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Heated Anti-Assad Rhetoric Promotes War

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Heated Anti-Assad Rhetoric Promotes War

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Expect war. It's coming.

by Stephen Lendman

Increasingly war looks likely. Earlier Obama said "the Assad regime must come to an end."

In early June, White House press secretary Jay Carney said "bloody sectarian war will be diminished if Assad removes himself from power or is no longer in power."

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"It is essential that the world community come together and unify to pressure Assad and isolate Assad and help precipitate a situation where that political transition can take place."

Hillary Clinton accused Russia of keeping Assad in power. Putin faces heavy pressure to bow to Western demands. Will he yield or hold firm?

Moscow signed a Security Council statement condemning the Houla massacre. Unlike Washington, Western partners, and regional allies, it points fingers both ways. 

Along with China and Cuba, it rejected the Human Rights Council's (HRC) decision to condemn Syria for Houla killings. It called doing it "imbalanced and biased." More on that below.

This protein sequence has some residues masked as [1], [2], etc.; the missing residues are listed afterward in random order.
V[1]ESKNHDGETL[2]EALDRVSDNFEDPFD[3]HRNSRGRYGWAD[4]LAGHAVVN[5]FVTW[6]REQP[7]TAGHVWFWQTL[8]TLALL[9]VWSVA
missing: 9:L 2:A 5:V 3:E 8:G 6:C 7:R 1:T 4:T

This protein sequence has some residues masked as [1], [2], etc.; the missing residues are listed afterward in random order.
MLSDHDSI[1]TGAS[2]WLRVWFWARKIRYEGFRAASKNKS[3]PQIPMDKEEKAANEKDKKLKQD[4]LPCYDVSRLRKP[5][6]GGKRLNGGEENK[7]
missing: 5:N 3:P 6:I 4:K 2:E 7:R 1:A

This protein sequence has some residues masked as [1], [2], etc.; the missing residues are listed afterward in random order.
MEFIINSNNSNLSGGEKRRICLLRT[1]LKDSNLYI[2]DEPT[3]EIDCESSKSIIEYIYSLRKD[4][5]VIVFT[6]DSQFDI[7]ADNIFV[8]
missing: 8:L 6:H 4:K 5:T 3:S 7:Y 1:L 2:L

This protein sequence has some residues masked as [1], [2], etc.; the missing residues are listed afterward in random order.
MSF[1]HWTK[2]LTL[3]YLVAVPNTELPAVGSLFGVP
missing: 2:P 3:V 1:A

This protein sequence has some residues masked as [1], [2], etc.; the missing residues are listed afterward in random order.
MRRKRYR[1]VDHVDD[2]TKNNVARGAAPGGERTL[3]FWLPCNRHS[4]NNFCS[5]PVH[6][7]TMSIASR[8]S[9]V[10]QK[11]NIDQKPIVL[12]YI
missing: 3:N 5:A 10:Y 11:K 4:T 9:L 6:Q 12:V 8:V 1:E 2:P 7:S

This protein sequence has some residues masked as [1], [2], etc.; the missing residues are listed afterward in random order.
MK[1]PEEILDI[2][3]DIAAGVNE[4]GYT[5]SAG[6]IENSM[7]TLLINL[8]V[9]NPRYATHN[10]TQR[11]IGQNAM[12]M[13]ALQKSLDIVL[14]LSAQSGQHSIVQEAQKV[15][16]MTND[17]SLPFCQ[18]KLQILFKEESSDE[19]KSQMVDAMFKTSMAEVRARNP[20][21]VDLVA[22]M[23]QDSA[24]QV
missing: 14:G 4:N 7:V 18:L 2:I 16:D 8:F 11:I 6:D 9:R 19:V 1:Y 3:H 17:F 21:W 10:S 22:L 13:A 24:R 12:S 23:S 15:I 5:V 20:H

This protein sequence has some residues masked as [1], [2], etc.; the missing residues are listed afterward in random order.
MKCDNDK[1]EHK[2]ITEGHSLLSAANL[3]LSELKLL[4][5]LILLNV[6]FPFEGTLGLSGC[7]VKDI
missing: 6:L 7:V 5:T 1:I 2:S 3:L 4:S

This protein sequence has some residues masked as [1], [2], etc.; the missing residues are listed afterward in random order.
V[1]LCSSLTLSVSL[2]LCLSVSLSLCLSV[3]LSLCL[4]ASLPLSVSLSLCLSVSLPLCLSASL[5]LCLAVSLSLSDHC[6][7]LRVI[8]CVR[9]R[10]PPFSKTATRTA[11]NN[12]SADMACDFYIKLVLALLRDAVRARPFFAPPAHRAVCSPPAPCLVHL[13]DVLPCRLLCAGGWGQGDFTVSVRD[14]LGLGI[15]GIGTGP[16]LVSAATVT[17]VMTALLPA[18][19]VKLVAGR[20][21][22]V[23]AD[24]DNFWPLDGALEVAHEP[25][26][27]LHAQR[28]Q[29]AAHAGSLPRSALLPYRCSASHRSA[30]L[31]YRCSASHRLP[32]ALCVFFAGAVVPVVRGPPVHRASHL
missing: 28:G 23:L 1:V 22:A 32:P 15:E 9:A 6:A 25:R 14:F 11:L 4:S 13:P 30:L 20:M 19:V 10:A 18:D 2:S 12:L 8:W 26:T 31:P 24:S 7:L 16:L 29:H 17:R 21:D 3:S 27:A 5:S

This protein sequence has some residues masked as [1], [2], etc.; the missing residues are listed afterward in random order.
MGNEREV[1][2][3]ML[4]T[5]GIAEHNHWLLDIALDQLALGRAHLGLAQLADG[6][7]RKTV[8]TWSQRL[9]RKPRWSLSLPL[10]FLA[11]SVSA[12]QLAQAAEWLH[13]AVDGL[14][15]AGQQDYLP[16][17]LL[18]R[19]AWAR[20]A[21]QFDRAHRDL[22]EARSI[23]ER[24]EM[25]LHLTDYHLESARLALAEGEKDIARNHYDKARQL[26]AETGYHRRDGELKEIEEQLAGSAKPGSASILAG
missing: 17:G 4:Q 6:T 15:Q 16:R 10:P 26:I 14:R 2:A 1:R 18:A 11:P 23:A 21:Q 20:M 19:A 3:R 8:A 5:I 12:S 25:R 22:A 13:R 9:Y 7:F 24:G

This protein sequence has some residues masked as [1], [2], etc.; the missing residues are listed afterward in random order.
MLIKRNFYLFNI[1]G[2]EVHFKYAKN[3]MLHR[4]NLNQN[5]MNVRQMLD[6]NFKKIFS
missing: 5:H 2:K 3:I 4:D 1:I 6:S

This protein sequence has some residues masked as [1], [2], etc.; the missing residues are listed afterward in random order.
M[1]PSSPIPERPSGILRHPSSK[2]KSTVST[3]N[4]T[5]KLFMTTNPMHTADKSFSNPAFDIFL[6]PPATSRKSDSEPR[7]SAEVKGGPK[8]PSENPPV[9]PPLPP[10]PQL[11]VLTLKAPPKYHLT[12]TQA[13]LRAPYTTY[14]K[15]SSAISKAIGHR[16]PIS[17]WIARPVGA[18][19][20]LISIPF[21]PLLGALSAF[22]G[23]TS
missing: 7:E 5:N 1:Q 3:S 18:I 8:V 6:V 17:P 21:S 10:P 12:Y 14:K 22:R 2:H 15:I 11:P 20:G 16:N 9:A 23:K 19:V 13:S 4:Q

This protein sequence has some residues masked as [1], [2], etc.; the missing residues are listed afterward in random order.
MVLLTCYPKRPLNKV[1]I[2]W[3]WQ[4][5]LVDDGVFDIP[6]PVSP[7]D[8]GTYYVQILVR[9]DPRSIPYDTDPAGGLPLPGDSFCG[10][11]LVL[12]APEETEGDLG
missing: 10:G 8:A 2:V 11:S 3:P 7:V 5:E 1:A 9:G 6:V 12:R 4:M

Moscow also repudiates regime change. Putin believes national sovereignty is inviolable. He opposes intervention and war. He rejects Libya 2.0. He supports ending conflict and restoring peace. Succeeding is another matter. 

On June 5, Putin arrived in Beijing for an official state visit. Discussions will focus on mutual economic and geopolitical interests and concerns.

Chinese Foreign Ministry spokesman Liu Weimin said both nations oppose intervention in Syria or plans for regime change by force. They support dialogue for conflict resolution.

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On June 4, Assad addressed the People's Assembly. He minced no words for good reason. Since last year, he's been wrongly blamed for Western-instigated violence. It continues daily. 

Pro-Assad loyalists, other civilians, and security forces are targeted and killed in cold blood. Houla was the most extreme incident. 

An Islamist group called Jabhat al-Nusra (Al-Nusra Front) claimed responsibility for May Damascus bombings. Dozens were killed, many others wounded. The group also said it killed 13 civilians in Deir Ezzor province last week. They were shot at close range in the head. Their hands were tied behind their backs.

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I was born in 1934, am a retired, progressive small businessman concerned about all the major national and world issues, committed to speak out and write about them.

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